SINGAPORE: The 32nd Olympic Games in Tokyo promises to be an edition unlike any other. Held amid a pandemic, in a city under a state of emergency, more than 11,000 international athletes will be competing in front of empty stands.
But the show must go on; the opening ceremony is slated for Jul 23, followed by 16 days of competition.
Team Singapore is sending 23 athletes across 12 sports, the highest number that Singapore has contested in at the Olympics. Before Tokyo 2020, the most sports Singapore had competed in at an Olympics was nine at the 2012 London Games.
Singapore's biggest contingent at the Olympics came in 1956 when 51 athletes represented the nation at the Melbourne Games.
Tokyo 2020 will also be the first time that a defending Olympic champion will be among Singapore’s ranks, as swimmer Joseph Schooling aims to defend his 100m butterfly title.
READ: No Olympic medal target set, 12 qualifying sports already a 'breakthrough': Singapore Sports Institute chief
Here's what we can look ahead to for Team Singapore at the Tokyo Olympics:
1. JOSEPH SCHOOLING’S TITLE DEFENCE
After his jaw-dropping, Olympic record-shattering swim at the last edition, all eyes will be on Schooling as he attempts to defend his 100m butterfly crown.
However, just like in 2016, Schooling will once again find himself in the position of underdog.
The hot favourite in the event is American Caeleb Dressel, who currently holds the world record in the event, clocking 49.50s at the 2019 World Championships in Gwangju, South Korea. In contrast, Schooling touched home in 52.93s and crashed out in the heats at the same meet.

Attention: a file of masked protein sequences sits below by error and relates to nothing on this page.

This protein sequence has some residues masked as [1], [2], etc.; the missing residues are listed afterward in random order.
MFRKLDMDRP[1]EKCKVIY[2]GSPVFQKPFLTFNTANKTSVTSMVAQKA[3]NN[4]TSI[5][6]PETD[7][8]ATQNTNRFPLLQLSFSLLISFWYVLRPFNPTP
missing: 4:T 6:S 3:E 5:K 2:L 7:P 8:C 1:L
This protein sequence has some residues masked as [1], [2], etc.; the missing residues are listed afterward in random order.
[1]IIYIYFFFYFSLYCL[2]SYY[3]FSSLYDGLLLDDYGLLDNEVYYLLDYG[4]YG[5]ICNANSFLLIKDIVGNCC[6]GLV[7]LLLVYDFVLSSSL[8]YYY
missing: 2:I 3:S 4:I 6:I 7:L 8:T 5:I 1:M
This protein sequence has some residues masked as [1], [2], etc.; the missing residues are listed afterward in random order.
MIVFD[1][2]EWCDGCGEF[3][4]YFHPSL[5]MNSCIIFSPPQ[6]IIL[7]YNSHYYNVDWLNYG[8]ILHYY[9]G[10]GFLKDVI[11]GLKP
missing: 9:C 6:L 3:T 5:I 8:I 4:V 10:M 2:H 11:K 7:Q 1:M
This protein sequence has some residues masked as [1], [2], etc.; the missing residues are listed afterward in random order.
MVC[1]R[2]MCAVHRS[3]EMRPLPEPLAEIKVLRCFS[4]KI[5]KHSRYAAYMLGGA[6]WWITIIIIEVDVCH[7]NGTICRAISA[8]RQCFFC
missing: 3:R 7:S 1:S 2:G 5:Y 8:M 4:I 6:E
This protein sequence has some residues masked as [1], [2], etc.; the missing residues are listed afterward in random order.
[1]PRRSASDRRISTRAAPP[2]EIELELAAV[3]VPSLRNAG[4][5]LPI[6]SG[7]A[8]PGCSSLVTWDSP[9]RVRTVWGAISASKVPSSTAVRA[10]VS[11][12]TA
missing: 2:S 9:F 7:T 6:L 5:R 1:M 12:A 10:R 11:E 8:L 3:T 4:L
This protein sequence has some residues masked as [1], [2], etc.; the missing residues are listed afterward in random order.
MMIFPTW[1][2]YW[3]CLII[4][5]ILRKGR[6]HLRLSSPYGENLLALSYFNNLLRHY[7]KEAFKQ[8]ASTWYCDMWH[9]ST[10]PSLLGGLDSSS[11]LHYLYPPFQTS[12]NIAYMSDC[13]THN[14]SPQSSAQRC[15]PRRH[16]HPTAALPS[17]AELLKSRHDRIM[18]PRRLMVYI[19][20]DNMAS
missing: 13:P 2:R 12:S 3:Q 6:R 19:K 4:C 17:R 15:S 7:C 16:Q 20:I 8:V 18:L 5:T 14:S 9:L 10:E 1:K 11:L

Now 26, Schooling's fastest time this year came when he clocked 52.93s at the ISCA International Senior Cup in March, finishing behind Dressel.
Dressel, who has already gone under the 50s mark five times, also has this year's fastest timing at 50.17s. It is not just Dressel that Schooling needs to keep an eye on - Hungary’s Kristof Milak clocked 50.18s earlier this year.
At a press conference last week, Singapore Sports Institute chief Toh Boon Yi noted that a medal target had not been set for Schooling or any members of Singapore's contingent competing at the Games.
"Joseph has already made history and this is something that nobody can take away from him. He will go down in history as that young man that won Singapore's first gold medal," said Mr Toh.
2. SINGAPORE’S DEBUTANTS TAKE CENTRE STAGE
Seventeen athletes will make their Olympic debuts for Singapore, and they are history makers in their own right.
Take Jonathan Chan and Freida Lim, the first two divers to qualify in the sport for Singapore; the same for Amita Berthier and Kiria Tikanah in fencing; Chantal Liew in open water swimming; and equestrienne Caroline Chew.
Sailor Ryan Lo is another who will make his first appearance at the Olympics. Lo is currently ranked 10th in the world in the men's laser class and finished seventh in the men’s laser event at the Allianz Regatta World Cup series last month.
Lo won gold at the 2019 and 2017 editions of the SEA Games in the men's laser. He also has two Asian Games bronzes - one from 2018 and one in the optimist class in 2010.
He is the second Olympian in his family after his half-sister Man Yi.
Another rising star is Berthier, who was once the world's top-ranked junior fencer. The 20-year-old will be competing in the women's individual foil event at Tokyo 2020.